archives winter 2008




The white cross pales
further still,
            its nailed arms
watchful as window-light

furls over the backs of our knees,
as lavender shadows
            cut across
our young necks

in this makeshift classroom
church where I kneel with
            the others, restless
on the cracked leather

kneeler—how I crave
these cream candles,
            how my hungry
tongue sings

fidelis, fidelis
as I imagine Mother
            in her kitchen
black and white

film songs as she curls
her hennaed fingers
            around the rolling pin’s
heavy back and forth

while Father rocks
in his chair, the Qur’an
            on his desk open to the last
page, the dark words

blurring as his eyes close,
seeing again the shapla-flower
            shaped epitaph
on his father’s

tombstone.  Now, with my head
bowed, I whisper amar
            naam Tarfia until it is
a prayer that grows.

I help stack the hymnals
higher, and
cup the candelight away. 


Monsoon Season

She shatters ceramic plates into blue
and green-splintered birdbaths, fills
a mason jar with buttons. Outside,

a Texas storm whips a paintbrush
plant free of its delicate arms. She
paints her nails pomegranate-red

until a hummingbird hover close,
suspended like an elegy over her
breathless hand, the afternoon

closing in with its piled, helpless
waste.  She falls asleep in her
chair, dreams of monsoon season:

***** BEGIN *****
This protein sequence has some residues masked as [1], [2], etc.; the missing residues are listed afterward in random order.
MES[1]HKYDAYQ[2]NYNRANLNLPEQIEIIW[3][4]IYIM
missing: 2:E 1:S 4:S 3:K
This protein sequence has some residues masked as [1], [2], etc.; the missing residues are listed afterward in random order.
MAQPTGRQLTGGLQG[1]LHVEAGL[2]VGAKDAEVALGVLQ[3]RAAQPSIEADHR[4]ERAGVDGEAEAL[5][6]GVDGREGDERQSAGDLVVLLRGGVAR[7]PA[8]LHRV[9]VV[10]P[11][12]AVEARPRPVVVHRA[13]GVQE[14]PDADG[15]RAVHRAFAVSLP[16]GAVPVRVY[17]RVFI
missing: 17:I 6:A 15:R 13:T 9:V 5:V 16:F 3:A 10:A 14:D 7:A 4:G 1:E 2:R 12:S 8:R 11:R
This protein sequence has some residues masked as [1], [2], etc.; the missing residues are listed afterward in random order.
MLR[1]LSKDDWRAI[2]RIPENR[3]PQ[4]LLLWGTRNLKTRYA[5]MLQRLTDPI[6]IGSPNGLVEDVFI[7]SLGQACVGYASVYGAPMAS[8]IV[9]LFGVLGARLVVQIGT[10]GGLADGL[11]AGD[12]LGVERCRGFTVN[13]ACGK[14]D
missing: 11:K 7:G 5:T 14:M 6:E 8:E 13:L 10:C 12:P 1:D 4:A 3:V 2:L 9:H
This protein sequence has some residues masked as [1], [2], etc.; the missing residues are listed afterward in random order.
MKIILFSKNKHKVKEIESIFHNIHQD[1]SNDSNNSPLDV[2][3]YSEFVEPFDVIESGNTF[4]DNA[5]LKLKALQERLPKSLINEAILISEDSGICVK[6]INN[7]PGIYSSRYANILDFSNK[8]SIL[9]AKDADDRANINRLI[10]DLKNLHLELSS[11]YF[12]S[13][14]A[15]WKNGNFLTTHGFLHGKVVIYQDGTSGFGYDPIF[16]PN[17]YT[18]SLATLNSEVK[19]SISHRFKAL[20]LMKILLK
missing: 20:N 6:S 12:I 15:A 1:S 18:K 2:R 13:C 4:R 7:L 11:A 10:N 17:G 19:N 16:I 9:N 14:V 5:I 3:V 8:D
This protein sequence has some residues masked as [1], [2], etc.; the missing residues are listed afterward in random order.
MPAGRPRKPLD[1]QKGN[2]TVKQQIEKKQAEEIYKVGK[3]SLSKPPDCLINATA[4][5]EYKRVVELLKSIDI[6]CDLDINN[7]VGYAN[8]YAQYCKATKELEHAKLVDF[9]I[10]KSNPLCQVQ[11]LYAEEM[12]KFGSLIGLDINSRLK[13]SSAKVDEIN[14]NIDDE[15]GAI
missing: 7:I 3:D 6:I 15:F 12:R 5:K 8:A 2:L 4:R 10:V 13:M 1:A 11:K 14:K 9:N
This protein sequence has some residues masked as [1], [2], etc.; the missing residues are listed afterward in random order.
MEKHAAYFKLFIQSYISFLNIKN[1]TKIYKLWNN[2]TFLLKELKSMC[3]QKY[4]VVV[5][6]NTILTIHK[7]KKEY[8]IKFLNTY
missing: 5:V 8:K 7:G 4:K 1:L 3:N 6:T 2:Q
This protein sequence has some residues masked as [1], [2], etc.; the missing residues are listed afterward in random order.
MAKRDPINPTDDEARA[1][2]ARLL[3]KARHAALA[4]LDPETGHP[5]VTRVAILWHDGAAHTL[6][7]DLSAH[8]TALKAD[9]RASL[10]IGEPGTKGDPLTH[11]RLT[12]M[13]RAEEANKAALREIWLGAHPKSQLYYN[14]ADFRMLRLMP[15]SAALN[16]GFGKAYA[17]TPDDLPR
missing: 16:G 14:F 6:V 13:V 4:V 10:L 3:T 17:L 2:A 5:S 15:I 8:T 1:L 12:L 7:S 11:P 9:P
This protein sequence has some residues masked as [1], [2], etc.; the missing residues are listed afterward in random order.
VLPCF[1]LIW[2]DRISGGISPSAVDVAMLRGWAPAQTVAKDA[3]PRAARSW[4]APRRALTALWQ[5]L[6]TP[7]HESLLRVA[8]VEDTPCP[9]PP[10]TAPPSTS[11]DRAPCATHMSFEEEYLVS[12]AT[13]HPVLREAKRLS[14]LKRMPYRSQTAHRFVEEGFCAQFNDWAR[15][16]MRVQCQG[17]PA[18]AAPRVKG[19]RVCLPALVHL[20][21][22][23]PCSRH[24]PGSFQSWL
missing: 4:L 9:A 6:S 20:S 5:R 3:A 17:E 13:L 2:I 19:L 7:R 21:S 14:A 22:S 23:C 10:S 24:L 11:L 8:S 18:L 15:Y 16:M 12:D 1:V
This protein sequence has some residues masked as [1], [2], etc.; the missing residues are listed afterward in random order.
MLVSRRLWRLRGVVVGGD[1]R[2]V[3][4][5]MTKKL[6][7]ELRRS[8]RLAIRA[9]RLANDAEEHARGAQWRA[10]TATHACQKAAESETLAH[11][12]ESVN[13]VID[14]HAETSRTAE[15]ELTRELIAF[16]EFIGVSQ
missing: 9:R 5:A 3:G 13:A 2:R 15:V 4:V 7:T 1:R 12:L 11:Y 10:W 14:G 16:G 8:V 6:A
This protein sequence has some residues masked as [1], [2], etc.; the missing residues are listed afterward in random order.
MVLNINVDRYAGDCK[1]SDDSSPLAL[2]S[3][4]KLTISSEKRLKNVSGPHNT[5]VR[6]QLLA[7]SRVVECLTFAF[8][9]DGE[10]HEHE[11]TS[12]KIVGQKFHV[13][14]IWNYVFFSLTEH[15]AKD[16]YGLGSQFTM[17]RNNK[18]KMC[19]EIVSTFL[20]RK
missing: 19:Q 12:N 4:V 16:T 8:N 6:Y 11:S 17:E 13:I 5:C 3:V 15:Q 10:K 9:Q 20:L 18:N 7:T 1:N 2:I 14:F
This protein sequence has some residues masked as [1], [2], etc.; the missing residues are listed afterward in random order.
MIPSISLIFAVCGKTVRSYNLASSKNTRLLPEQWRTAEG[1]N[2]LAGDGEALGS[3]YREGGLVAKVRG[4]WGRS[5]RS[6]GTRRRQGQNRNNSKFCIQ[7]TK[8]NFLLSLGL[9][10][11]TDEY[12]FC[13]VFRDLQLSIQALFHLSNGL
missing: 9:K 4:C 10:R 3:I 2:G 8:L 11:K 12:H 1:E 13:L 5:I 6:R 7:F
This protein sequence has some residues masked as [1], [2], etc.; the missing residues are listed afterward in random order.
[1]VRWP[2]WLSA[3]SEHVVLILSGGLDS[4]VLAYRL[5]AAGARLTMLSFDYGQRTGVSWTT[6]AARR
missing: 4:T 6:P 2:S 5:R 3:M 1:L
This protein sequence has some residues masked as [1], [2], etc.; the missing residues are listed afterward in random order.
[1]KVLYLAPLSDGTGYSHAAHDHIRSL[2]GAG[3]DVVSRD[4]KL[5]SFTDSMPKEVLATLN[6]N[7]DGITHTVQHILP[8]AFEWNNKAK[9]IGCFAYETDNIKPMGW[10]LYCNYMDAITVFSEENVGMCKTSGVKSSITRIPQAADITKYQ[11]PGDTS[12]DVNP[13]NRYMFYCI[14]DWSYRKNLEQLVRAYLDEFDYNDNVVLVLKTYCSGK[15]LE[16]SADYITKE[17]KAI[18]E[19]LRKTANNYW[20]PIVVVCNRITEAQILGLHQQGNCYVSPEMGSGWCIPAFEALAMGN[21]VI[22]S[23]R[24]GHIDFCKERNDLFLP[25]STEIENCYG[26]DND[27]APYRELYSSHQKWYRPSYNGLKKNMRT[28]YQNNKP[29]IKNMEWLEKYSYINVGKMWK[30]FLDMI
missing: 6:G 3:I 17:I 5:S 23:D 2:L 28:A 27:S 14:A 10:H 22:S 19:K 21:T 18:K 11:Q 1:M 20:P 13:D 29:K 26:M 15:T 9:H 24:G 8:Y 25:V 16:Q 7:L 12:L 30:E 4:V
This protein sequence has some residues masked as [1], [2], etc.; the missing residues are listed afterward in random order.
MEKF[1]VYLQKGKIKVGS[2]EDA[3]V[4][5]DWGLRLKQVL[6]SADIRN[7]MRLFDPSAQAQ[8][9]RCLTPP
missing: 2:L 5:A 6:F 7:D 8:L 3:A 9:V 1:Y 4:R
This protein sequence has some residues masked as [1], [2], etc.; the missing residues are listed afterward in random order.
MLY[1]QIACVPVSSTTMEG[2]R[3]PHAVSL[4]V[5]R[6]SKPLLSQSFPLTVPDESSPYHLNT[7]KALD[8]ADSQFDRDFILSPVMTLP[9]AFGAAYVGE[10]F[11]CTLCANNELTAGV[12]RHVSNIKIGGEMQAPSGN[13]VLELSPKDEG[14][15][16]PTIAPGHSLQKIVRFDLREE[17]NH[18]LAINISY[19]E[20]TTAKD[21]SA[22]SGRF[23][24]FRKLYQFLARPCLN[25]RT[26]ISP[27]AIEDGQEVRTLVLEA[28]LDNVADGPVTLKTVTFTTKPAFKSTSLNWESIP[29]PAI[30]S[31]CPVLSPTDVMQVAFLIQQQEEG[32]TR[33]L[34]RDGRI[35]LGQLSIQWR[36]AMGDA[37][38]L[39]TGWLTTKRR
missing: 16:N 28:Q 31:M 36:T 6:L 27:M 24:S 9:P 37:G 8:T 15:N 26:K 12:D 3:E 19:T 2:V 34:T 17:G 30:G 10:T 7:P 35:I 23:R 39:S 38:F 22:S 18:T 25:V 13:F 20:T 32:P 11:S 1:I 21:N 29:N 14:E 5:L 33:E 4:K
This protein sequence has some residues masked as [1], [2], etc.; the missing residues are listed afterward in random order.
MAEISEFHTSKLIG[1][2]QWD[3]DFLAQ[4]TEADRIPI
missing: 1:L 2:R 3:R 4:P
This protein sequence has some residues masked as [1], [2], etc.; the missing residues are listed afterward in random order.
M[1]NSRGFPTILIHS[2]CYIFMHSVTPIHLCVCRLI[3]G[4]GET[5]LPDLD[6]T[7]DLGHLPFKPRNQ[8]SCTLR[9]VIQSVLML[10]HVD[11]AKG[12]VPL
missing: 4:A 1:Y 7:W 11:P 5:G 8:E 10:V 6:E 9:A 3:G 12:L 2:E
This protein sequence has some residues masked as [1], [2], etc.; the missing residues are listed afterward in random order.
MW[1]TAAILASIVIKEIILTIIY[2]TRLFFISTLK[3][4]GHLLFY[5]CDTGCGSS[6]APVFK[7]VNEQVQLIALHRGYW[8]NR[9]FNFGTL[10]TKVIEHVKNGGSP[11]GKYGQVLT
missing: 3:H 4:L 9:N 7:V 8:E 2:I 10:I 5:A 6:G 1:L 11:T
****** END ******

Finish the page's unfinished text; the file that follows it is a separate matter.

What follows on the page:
poor children cutting themselves
apart to craft the long, dark arms
of sitars, the mouths of fishermen

opening, closing, while a young
woman draped in black unhinges
the damp swath over her mouth

to touch her lips to a river dark
neck.  When she wakes, her body
is a shivering, hungry argument

that ignores the fact of poleaxed
streetlamps flickering on one
by one.  As she slips back into

sleep to grieve the wet distance
between her shut eyes and a country
that she cannot bear to cut herself

away from, the rain starts again,
bears down on the disused file
cabinets someone has emptied

and dragged down to the dumpsters,
the bruise-blue drawers doubtful
and damaged, lying alone on their sides.  


Tarfia Faizullah is a second-year MFA student at Virginia Commonwealth University, as well as the associate editor of Blackbird: an online journal of literature and the arts. She is a 2007 AWP Intro Journals Award Winner and the recipient of an honorable mention from the Catherine and Joan Byrne Poetry Prize. She was a 2003 Writers at Work Fellowship Finalist. Her poems have appeared or are forthcoming in The Adirondack Review, The Daily Star, Green Mountains Review, Mid-American Review, and Harpur Palate.